APEGA has existed for more than 100 years, and for every year of its existence, there has been a president of Council to uphold the pillars that APEGA stands for: integrity, accountability, innovation, and service. Through the decades of change and growth, the men and women listed below led APEGA’s Council.

They have worked across the globe, from Mississippi to Venezuela, but all settled their talents here in Alberta. Each came from different walks of life, from serving in the Second World War, to teaching aeronautics, to instigating first-time overseas ventures. This incredible group of outstanding people made their mark on the world and helped make APEGA what it is today.

2003: M.W. (Mike) Smyth, P.Eng., FEC, FGC (Hon.)


Born in Ontario, Mike Smyth graduated from the University of Waterloo with a B.A.Sc. in 1980 and earned an M.Sc. in structural engineering from the University of Calgary in 1990.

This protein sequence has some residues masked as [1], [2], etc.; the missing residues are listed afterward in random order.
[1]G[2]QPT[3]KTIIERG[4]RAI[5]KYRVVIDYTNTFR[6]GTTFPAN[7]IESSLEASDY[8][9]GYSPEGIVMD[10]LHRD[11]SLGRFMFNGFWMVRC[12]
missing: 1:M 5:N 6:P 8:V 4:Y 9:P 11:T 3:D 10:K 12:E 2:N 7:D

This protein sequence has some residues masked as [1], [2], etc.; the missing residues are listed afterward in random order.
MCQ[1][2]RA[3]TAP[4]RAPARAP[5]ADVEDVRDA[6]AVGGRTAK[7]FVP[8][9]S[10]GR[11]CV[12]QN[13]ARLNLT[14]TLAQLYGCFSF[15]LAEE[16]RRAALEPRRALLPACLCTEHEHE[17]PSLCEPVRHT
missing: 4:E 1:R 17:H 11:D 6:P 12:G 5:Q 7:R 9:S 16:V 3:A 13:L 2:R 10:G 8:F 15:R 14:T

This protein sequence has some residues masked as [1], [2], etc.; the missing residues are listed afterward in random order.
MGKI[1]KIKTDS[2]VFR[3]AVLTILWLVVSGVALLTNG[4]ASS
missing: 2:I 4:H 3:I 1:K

His career began in drilling operations and research for Dome Petroleum in the arctic offshore, followed by six years as an independent consultant. Smyth has worked in the engineering, procurement and construction industry since 1992 with Bantrel, Colt, and Optima Engineers and Constructors.

Smyth has served APEGGA since 1988, including six years on council. He served as first vice-president (2002), president (2003) and past-president (2004). He also served on the licensure task force and advocacy task force. His committee involvement includes membership on the Calgary branch, the investigative committee, the nominating committee, the university student liaison committee and the council governance subcommittee.

During his tenure as president, APEGGA tackled a number of critical issues facing the association. He guided discussions with the Alberta Society of Engineering Technologists (now the Association of Science and Engineering Technology Professionals of Alberta) on the future relationship between the two organizations.

Similarly, he was instrumental in the development of visionary concepts that identified both how APEGGA could lead the professions in the future and what APEGGA’s relationship with other professionals might be. He was made an Honorary Life Member in 2004. In 2009, he was named a fellow of Engineers Canada and in 2013 he was named honorary fellow of Geoscientists Canada.

At the community level, Smyth has been involved with his community association and several education-related groups and ran for political office